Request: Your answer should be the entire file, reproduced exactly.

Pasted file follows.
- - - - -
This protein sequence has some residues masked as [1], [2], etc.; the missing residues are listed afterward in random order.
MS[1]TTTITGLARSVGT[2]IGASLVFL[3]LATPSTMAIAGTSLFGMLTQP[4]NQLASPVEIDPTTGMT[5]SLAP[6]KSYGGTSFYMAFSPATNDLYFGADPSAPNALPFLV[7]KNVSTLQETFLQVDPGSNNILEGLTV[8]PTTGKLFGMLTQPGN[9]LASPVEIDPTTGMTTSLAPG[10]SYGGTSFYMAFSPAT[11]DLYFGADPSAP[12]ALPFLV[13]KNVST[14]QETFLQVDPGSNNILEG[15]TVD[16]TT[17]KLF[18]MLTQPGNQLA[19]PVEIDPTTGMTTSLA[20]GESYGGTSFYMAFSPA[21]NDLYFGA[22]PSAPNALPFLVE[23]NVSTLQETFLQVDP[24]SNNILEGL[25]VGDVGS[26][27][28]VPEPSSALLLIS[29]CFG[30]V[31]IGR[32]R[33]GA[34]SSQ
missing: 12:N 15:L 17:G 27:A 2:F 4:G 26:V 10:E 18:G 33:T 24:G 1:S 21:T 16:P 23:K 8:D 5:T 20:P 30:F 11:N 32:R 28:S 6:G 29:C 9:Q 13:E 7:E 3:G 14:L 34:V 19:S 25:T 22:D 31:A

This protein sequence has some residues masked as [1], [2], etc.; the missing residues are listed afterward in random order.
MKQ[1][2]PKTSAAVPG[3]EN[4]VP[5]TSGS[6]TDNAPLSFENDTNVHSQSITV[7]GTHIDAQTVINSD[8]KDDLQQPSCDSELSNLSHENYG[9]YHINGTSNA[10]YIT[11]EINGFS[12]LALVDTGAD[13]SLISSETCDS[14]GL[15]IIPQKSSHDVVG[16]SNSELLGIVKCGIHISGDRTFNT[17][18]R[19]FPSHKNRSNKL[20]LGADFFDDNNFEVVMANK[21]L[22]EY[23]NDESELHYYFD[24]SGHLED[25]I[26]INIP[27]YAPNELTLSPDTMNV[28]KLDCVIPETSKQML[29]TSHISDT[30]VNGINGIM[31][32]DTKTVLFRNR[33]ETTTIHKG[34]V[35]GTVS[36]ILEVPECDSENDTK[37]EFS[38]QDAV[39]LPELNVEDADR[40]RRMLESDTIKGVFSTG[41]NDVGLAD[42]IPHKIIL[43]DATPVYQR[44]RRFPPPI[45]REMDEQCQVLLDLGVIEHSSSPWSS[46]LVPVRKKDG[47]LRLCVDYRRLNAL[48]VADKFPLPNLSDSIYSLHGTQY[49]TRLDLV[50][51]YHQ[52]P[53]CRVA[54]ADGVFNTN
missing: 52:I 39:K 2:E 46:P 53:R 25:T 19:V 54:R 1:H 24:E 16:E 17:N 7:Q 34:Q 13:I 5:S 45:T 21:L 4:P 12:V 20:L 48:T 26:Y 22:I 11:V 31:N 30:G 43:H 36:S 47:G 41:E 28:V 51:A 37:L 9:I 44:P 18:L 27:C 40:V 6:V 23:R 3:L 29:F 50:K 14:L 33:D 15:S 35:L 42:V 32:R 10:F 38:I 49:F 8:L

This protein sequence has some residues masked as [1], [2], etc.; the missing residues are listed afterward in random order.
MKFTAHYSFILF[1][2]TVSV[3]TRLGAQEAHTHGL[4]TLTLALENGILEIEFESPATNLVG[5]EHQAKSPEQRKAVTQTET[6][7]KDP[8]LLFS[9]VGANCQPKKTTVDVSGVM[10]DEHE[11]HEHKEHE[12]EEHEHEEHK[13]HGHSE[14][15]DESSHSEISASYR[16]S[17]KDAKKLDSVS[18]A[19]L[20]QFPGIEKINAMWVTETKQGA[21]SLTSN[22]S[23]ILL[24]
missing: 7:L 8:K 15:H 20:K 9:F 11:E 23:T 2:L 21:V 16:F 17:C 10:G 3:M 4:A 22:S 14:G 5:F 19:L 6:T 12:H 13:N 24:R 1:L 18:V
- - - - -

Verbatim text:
This protein sequence has some residues masked as [1], [2], etc.; the missing residues are listed afterward in random order.
MS[1]TTTITGLARSVGT[2]IGASLVFL[3]LATPSTMAIAGTSLFGMLTQP[4]NQLASPVEIDPTTGMT[5]SLAP[6]KSYGGTSFYMAFSPATNDLYFGADPSAPNALPFLV[7]KNVSTLQETFLQVDPGSNNILEGLTV[8]PTTGKLFGMLTQPGN[9]LASPVEIDPTTGMTTSLAPG[10]SYGGTSFYMAFSPAT[11]DLYFGADPSAP[12]ALPFLV[13]KNVST[14]QETFLQVDPGSNNILEG[15]TVD[16]TT[17]KLF[18]MLTQPGNQLA[19]PVEIDPTTGMTTSLA[20]GESYGGTSFYMAFSPA[21]NDLYFGA[22]PSAPNALPFLVE[23]NVSTLQETFLQVDP[24]SNNILEGL[25]VGDVGS[26][27][28]VPEPSSALLLIS[29]CFG[30]V[31]IGR[32]R[33]GA[34]SSQ
missing: 12:N 15:L 17:G 27:A 2:F 4:G 26:V 10:E 18:G 33:T 24:G 1:S 21:T 16:P 23:K 8:D 5:T 20:P 30:F 11:N 32:R 28:S 6:G 29:C 9:Q 13:E 7:E 3:G 14:L 34:V 19:S 25:T 22:D 31:A

This protein sequence has some residues masked as [1], [2], etc.; the missing residues are listed afterward in random order.
MKQ[1][2]PKTSAAVPG[3]EN[4]VP[5]TSGS[6]TDNAPLSFENDTNVHSQSITV[7]GTHIDAQTVINSD[8]KDDLQQPSCDSELSNLSHENYG[9]YHINGTSNA[10]YIT[11]EINGFS[12]LALVDTGAD[13]SLISSETCDS[14]GL[15]IIPQKSSHDVVG[16]SNSELLGIVKCGIHISGDRTFNT[17][18]R[19]FPSHKNRSNKL[20]LGADFFDDNNFEVVMANK[21]L[22]EY[23]NDESELHYYFD[24]SGHLED[25]I[26]INIP[27]YAPNELTLSPDTMNV[28]KLDCVIPETSKQML[29]TSHISDT[30]VNGINGIM[31][32]DTKTVLFRNR[33]ETTTIHKG[34]V[35]GTVS[36]ILEVPECDSENDTK[37]EFS[38]QDAV[39]LPELNVEDADR[40]RRMLESDTIKGVFSTG[41]NDVGLAD[42]IPHKIIL[43]DATPVYQR[44]RRFPPPI[45]REMDEQCQVLLDLGVIEHSSSPWSS[46]LVPVRKKDG[47]LRLCVDYRRLNAL[48]VADKFPLPNLSDSIYSLHGTQY[49]TRLDLV[50][51]YHQ[52]P[53]CRVA[54]ADGVFNTN
missing: 52:I 39:K 2:E 46:P 53:R 25:T 19:V 54:R 1:H 24:E 16:E 17:N 7:Q 34:Q 13:I 5:S 45:T 21:L 4:P 12:V 20:L 48:T 26:Y 22:I 11:V 31:N 30:G 43:H 36:S 47:G 41:E 28:V 51:A 37:L 9:I 44:P 18:L 27:C 40:V 6:V 23:R 3:L 29:F 50:K 14:L 33:D 15:S 35:L 42:V 32:R 10:F 38:I 49:F 8:L

This protein sequence has some residues masked as [1], [2], etc.; the missing residues are listed afterward in random order.
MKFTAHYSFILF[1][2]TVSV[3]TRLGAQEAHTHGL[4]TLTLALENGILEIEFESPATNLVG[5]EHQAKSPEQRKAVTQTET[6][7]KDP[8]LLFS[9]VGANCQPKKTTVDVSGVM[10]DEHE[11]HEHKEHE[12]EEHEHEEHK[13]HGHSE[14][15]DESSHSEISASYR[16]S[17]KDAKKLDSVS[18]A[19]L[20]QFPGIEKINAMWVTETKQGA[21]SLTSN[22]S[23]ILL[24]
missing: 7:L 8:K 15:H 20:K 9:F 11:E 23:T 2:L 21:V 16:F 17:C 10:G 3:M 4:A 22:S 14:G 5:F 19:L 6:T 12:H 13:N 24:R 1:L 18:V